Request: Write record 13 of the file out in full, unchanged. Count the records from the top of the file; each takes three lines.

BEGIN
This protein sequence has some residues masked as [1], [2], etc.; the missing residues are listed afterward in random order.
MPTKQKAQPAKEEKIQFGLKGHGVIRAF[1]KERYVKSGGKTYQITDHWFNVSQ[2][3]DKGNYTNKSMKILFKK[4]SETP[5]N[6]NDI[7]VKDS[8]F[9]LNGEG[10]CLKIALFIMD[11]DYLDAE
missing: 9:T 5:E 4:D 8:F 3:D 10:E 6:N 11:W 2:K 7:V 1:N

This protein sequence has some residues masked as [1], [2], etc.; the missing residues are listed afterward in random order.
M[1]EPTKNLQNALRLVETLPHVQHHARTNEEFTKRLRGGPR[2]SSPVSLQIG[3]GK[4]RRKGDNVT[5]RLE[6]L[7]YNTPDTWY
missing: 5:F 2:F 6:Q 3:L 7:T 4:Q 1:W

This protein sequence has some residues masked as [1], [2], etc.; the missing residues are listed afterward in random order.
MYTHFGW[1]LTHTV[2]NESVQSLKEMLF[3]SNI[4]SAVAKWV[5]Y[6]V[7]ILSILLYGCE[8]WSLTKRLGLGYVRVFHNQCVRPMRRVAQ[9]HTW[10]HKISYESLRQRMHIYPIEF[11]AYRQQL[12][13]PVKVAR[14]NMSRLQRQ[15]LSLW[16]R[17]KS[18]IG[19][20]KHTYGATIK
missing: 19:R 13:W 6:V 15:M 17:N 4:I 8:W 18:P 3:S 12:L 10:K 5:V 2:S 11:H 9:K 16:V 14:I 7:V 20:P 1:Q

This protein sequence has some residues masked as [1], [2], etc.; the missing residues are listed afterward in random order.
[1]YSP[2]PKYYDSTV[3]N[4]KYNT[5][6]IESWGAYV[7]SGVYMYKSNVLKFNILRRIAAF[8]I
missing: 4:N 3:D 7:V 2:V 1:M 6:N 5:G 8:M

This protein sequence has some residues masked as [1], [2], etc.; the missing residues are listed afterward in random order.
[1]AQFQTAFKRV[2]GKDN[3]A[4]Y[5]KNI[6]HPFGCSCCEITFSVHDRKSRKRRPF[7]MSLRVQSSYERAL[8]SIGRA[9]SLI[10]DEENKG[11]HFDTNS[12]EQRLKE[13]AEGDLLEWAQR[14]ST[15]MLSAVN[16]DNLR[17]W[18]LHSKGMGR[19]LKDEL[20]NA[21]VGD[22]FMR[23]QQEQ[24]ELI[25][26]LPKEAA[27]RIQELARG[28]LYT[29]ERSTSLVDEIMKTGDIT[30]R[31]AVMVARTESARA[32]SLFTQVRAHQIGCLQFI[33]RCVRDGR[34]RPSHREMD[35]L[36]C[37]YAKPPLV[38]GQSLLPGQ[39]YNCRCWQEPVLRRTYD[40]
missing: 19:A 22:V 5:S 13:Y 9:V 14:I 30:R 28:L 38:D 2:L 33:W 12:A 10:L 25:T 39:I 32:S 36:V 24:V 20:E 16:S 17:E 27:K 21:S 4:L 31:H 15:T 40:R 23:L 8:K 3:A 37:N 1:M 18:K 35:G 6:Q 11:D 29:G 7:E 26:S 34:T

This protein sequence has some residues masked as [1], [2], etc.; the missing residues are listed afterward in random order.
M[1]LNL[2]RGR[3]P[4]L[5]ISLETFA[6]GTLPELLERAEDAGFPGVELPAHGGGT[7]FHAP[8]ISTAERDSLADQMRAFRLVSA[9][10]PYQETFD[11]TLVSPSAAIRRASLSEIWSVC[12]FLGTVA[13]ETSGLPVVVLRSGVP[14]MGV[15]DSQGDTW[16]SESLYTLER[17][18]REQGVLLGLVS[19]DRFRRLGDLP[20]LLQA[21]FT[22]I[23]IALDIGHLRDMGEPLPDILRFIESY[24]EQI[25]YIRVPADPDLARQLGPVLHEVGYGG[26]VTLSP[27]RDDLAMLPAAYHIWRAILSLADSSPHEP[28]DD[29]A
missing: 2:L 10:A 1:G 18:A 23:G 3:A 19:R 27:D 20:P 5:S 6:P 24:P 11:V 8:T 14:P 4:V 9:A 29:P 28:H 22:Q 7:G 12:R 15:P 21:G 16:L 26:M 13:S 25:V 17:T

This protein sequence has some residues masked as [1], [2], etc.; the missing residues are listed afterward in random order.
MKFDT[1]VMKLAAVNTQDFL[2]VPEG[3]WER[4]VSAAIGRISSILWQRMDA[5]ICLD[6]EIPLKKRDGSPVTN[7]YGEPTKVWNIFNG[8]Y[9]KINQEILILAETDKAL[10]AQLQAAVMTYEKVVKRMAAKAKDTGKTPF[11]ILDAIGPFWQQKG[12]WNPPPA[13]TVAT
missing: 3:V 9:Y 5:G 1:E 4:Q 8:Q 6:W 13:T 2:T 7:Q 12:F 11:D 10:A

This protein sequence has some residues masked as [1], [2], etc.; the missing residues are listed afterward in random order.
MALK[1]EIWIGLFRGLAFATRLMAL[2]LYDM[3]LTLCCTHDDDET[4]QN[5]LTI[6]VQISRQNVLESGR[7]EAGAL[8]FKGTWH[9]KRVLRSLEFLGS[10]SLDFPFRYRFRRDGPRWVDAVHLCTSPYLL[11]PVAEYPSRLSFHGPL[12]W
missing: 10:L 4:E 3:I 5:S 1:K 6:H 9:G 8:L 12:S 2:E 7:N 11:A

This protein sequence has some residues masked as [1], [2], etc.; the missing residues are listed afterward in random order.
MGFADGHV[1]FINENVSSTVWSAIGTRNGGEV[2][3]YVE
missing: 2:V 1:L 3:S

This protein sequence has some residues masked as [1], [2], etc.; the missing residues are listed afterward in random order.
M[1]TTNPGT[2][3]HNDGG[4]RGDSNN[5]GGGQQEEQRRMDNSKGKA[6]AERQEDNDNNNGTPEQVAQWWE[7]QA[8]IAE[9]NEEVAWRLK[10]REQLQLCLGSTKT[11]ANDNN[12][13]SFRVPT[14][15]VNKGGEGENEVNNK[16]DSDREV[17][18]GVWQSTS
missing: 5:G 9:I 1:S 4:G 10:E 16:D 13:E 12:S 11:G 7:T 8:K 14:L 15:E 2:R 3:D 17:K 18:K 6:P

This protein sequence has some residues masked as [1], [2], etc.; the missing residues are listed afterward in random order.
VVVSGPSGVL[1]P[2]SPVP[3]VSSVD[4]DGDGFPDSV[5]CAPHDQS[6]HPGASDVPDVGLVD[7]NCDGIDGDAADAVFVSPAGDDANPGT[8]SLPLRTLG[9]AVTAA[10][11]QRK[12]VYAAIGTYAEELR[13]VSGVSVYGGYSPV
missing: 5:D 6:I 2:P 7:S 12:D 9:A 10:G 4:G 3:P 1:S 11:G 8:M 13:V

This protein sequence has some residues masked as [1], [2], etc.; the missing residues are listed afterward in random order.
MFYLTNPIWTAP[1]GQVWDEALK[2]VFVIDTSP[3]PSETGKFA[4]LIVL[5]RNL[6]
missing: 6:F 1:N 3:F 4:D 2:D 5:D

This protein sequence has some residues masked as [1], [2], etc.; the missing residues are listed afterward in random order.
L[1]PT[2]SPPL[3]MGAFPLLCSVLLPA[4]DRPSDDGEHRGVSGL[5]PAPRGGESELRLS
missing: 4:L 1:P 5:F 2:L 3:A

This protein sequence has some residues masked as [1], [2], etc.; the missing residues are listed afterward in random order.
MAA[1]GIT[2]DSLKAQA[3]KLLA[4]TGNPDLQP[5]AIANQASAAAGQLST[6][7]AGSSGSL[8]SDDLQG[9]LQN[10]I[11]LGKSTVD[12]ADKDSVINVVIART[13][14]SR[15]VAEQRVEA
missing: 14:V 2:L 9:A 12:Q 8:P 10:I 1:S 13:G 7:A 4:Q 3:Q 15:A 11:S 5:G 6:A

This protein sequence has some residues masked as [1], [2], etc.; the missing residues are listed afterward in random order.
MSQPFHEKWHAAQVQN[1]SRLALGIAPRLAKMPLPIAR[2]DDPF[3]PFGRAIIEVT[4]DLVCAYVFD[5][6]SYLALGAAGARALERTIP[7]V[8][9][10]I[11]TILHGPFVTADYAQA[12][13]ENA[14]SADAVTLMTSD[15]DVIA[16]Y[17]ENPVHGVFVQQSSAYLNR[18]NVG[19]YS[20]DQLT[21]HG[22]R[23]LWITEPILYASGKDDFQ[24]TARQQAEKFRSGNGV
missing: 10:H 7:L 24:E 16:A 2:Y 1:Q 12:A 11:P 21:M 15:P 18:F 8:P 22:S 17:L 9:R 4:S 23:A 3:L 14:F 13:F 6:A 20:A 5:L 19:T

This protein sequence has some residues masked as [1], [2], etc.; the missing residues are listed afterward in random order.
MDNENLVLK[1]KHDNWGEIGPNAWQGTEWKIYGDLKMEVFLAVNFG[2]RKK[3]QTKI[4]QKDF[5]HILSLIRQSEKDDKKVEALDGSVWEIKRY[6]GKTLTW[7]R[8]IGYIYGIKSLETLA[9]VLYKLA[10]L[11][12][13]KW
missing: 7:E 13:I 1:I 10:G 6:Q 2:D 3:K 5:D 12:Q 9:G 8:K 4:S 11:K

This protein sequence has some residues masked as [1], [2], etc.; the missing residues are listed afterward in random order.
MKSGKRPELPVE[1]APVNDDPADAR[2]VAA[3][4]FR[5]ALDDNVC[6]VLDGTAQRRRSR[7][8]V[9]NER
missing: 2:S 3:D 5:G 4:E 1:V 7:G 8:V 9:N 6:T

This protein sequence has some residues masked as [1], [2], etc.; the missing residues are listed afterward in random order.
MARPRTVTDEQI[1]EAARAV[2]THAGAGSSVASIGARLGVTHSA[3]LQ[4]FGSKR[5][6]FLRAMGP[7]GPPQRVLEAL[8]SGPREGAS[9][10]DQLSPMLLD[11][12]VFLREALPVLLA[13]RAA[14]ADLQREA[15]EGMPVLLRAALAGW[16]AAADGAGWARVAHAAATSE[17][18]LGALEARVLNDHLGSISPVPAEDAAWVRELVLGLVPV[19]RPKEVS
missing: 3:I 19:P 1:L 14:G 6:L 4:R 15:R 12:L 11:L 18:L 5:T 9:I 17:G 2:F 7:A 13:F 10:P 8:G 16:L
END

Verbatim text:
This protein sequence has some residues masked as [1], [2], etc.; the missing residues are listed afterward in random order.
L[1]PT[2]SPPL[3]MGAFPLLCSVLLPA[4]DRPSDDGEHRGVSGL[5]PAPRGGESELRLS
missing: 4:L 1:P 5:F 2:L 3:A